1. Context unchanging or not becoming blue when exposed 3
2. Surface of stipe distinctly reticulate Suillus reticulatus
2. Surface of stipe not reticulate Suillus tomentosus
3. Veil or false veil present, either forming an annulus or existing as a noticeable role of tissue on the pileus margin (check young basidiocarps) 4
3. Veil or false veil absent; margin glabrous or with scattered fibrils 18
4. Annulus typically present 5
4. Annulus typically absent 10
5. Pores very large, up to 5 mm broad; compound and often lamellate; annulus evanescent; pileus yellow to dark brown 6
5. Pores not more than 2 mm broad, usually smaller; annulus more or less persistent; pileus tan to pale brown to olive brown to dark brown 7
6. Pileus bright yellow; stipe short, often somewhat eccentric Suillus megaporinus
6. Pileus yellow brown; stipe well developed, not eccentric Suillus riparius
7. Stipe with noticeable glandular dots on the surface 8
7. Stipe without noticeable glandular dots Suillus pseudobrevipes
(see Boletinus Section)
8. Pores 1 mm or more broad; cap more or less umbonate; pileus pale brown to tan or pale olive brown Suillus umbonatus
8. Pores less than 1 mm broad; pileus usually some shade of brown 9
9. Annulus with a vinaceous gray to purplish layer or zone on the outer surface; spores 7-9 µm long Suillus luteus
9. Annulus lacking a vinaceous or purplish zone; spores 9-11 µm long Suillus subolivaceus
10. Pores large, up to 5 mm broad, often lamellate; annulus evanescent 11
10. Basidiocarp not with above characters 12
11. Pileus bright yellow; stipe short, often eccentric Suillus megaporinus
11. Pileus yellow brown; stipe well developed, not eccentric Suillus riparius
12. Pileus white then gray, becoming ochraceous brown when mature; associated with Monterey and knobcone pines Suillus pungens
12. Basidiocarps and/or mycorrhizal host not as above 13
13. Pileus white, soon becoming chocolate brown; associated with sugar pine Suillus brunnescens
13. Basidiocarps and/or mycorrhizal host not as above 14
14. Pileus dark cinnamon brown; stipe white when young, becoming ochraceous when mature Suillus borealis
14. Basidiocarp not as above 15
15. Pores 1-2mm broad; pileus dingy yellow; associated with white pine (Pinus monticola) Suillus sibiricus
15. Basidiocarps and/or mycorrhizal host not as above 16
16. Glands prominent on stipe during all stages; associated with Bishop pine Suillus glandulosipes
16. Basidiocarps and/or mycorrhizal host not as above 17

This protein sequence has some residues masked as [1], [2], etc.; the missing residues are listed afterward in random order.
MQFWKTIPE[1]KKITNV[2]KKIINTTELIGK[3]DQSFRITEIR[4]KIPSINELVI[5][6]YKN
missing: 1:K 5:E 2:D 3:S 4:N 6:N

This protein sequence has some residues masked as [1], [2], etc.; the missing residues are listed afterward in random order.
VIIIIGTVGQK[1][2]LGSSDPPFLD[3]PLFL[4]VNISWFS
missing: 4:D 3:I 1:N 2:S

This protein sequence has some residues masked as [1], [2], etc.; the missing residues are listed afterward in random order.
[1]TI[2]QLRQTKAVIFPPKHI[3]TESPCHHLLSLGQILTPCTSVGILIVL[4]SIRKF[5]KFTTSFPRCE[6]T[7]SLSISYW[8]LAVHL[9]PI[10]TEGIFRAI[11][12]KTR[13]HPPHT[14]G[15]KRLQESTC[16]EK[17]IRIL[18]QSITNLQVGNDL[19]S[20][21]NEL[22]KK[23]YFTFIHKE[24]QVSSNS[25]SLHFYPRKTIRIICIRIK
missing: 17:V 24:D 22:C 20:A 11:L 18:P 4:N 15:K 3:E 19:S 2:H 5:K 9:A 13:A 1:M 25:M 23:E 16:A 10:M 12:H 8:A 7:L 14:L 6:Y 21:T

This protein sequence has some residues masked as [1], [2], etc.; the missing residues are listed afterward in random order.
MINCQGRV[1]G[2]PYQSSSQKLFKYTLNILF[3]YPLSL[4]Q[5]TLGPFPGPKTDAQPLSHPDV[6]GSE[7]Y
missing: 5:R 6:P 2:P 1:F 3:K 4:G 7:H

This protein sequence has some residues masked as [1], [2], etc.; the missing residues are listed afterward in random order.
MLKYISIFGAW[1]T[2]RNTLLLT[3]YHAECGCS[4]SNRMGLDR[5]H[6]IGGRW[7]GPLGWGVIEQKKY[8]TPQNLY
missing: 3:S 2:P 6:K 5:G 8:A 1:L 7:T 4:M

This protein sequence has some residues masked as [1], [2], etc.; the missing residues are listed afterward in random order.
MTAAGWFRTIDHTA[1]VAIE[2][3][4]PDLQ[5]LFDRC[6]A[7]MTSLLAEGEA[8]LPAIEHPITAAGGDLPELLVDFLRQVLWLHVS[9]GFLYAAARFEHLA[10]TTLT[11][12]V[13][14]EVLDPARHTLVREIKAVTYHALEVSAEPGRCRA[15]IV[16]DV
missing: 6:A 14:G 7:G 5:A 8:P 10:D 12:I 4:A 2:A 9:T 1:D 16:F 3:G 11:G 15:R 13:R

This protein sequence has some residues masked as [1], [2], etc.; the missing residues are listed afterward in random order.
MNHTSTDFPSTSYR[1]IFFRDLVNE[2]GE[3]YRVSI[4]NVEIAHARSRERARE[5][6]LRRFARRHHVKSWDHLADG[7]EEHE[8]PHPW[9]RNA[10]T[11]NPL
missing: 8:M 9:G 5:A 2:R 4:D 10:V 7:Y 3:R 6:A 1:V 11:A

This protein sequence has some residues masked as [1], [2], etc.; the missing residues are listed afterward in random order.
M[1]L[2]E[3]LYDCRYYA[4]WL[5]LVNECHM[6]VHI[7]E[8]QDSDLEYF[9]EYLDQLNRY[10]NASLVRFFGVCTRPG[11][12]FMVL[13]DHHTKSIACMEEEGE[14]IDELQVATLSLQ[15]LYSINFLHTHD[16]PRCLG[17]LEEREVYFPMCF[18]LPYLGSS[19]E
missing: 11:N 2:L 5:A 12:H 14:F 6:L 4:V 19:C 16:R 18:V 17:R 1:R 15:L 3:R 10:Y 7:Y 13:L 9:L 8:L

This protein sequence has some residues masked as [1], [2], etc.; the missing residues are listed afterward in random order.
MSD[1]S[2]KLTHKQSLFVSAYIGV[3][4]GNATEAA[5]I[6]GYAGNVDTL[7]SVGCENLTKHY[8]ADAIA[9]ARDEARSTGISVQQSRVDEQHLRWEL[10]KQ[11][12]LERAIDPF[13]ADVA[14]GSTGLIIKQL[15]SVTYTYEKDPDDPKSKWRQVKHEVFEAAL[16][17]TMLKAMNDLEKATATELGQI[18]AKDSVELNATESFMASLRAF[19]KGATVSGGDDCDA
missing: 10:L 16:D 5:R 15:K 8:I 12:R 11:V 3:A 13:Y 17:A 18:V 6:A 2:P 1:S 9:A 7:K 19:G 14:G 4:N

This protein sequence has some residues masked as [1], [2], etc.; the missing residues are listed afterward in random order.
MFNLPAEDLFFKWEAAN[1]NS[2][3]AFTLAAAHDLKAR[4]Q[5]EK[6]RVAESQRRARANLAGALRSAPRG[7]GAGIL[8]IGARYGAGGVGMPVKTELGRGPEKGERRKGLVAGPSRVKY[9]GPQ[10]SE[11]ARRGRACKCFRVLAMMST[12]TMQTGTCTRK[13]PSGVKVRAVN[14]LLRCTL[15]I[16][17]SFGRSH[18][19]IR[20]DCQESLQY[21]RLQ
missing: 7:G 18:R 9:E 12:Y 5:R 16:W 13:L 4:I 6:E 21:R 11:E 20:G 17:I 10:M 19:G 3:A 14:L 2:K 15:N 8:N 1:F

17. Pileus yellow to rust color when young, often spotted or mottled; spores 8-l0 X 3-4 µm Suillus volcanalis
17. Pileus white to pallid to pale vinaceous when young; spores 6-8 X 2.5-3 µm Suillus albidipes
18. Pileus surface conspicuously fibrillose-scaly 19
18. Pileus surface glabrous, may appear spotted or streaked from gluten with age 21
19. Pileus brown; pores large; associated with ponderosa pine Suillus californicus
19. Basidiocarps and/or mycorrhizal hosts not as above 20
20. Taste mild Suillus fuscotomentosus
20. Taste harsh, unpleasant Suillus acerbus
21. Stipe without conspicuous glandular dots 22
21. Stipe with noticeable glandular dots 23
22. Stipe clavate to ventricose; yellow to olive to olive buff to pale brown Suillus monticolus
22. Stipe more or less equal, often short, white to pallid Suillus brevipes
23. Context white, pores radiately arranged Suillus punctatipes
23. Context yellow, pores not radiately arranged Suillus granulatus

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Key to the Species Tylopilus

1. Tubes yellow; many spores truncate and amyloid Tylopilus amylosporus
1. Tubes differently colored; spores not as above 2
2. Pores very dark brown to dark reddish brown; cap black to dark smoky brown Tylopilus pseudoscaber
2. Basidiocarp not as above 3
3. Surface of stipe reticulate Tylopilus indecisus
3. Surface of stipe not reticulate or only at the apex 4
4. Stipe often short, eccentric, or poorly developed; basidiocarp rarely coming fully above the ground Tylopilus humilis
4. Basidiocarp not as above 5
5. Pileus very dark, dull brown Tylopilus ferrugineus
5. Pileus pale vinaceous to tan or drab Tylopilus ammiratii

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The Boletes of California
Copyright © 1975 by Dr. Harry D. Thiers
Additional content for the online edition © 1998 by Michael Wood, Fred Stevens, & Michael Boom